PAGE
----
As the stream of female artists hitting the charts has turned into a torrent, it's been an interesting challenge working out who will stay the course. For Paloma Faith, the half-Spanish, half-English singer hoping to join Leona Lewis as a member of the Hackney-born musical elite, the outcome still very much hangs in the balance.
On paper, all the boxes are ticked - she is young (24), sings with a raspy insouciance at odds with her down-to-earth lifestyle, and sports a decidedly kooky haircut (cited in a recent interview as a potential inspiration to Amy Winehouse, for whom she was offered a place as a backing singer, and turned it down). Having, in a former life, worked as a magician's assistant by the name of "Miss Direction", the influence on tonight's performance is obvious, from the oversized dominoes and white balloons reminiscent of a peculiar pop Alice In Wonderland, to the tiny chairs and purple lights which create a sense of otherworldliness which continues throughout the set.
Paloma follows the order of her debut album Do You Want The Truth or Something Beautiful? with a few notable exceptions – some of the dead weight of the LP's middle order is cut out, the earlier release "Love Ya" is squeezed in, and the recent hit "New York" is saved as a suitably grandiose encore. During that period the influences come thick and fast, from the Winehouse-esque refrain of "Broken Doll", to "Romance is Dead" which contains more than a hint of the snarky 21st-century girl power of Lily Allen and Kate Nash.
Over the course of the evening the intensity of Paloma's musical output varies, as does the reaction it solicits from an audience who are, for the most part, fairly lukewarm. Exhortations voiced at the beginning of "Love Ya" implore the crowd to "make a mosh pit", but despite her best efforts (which include launching a giant balloon to be bounced around the crowd on the ground floor) often fall flat. The balloon, which becomes caught in the set's rigging and is popped by a disgruntled member of the crowd, is just one of the set pieces which fail to illuminate the show, the best example of which being a clearly premeditated portion of instrumentation where the band's guitar player kneels at the feet of Paloma while she is seated.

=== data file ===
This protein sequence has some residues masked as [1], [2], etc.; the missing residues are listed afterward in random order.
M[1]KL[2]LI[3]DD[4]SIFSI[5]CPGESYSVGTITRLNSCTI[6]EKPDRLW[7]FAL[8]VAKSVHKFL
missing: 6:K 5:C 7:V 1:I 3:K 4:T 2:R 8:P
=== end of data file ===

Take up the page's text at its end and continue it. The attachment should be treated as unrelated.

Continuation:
She is not without her charm, but female solo artists with catchy songs and more than a thimbleful of attitude are 10 a penny in the music industry at the moment – think Allen, Duffy, Adele and Nash, to name just a few – and it's hard to see what's going to mark her out as special if she is to achieve the feat of, as the compere announced just before the performance, "playing to 10,000 people this time next year". Still, with Paloma adding cute touches like beginning her hit single "New York" with the Liza Minnelli number of similar name ("New York, New York"), maybe, just maybe, this town is big enough for the lot of them.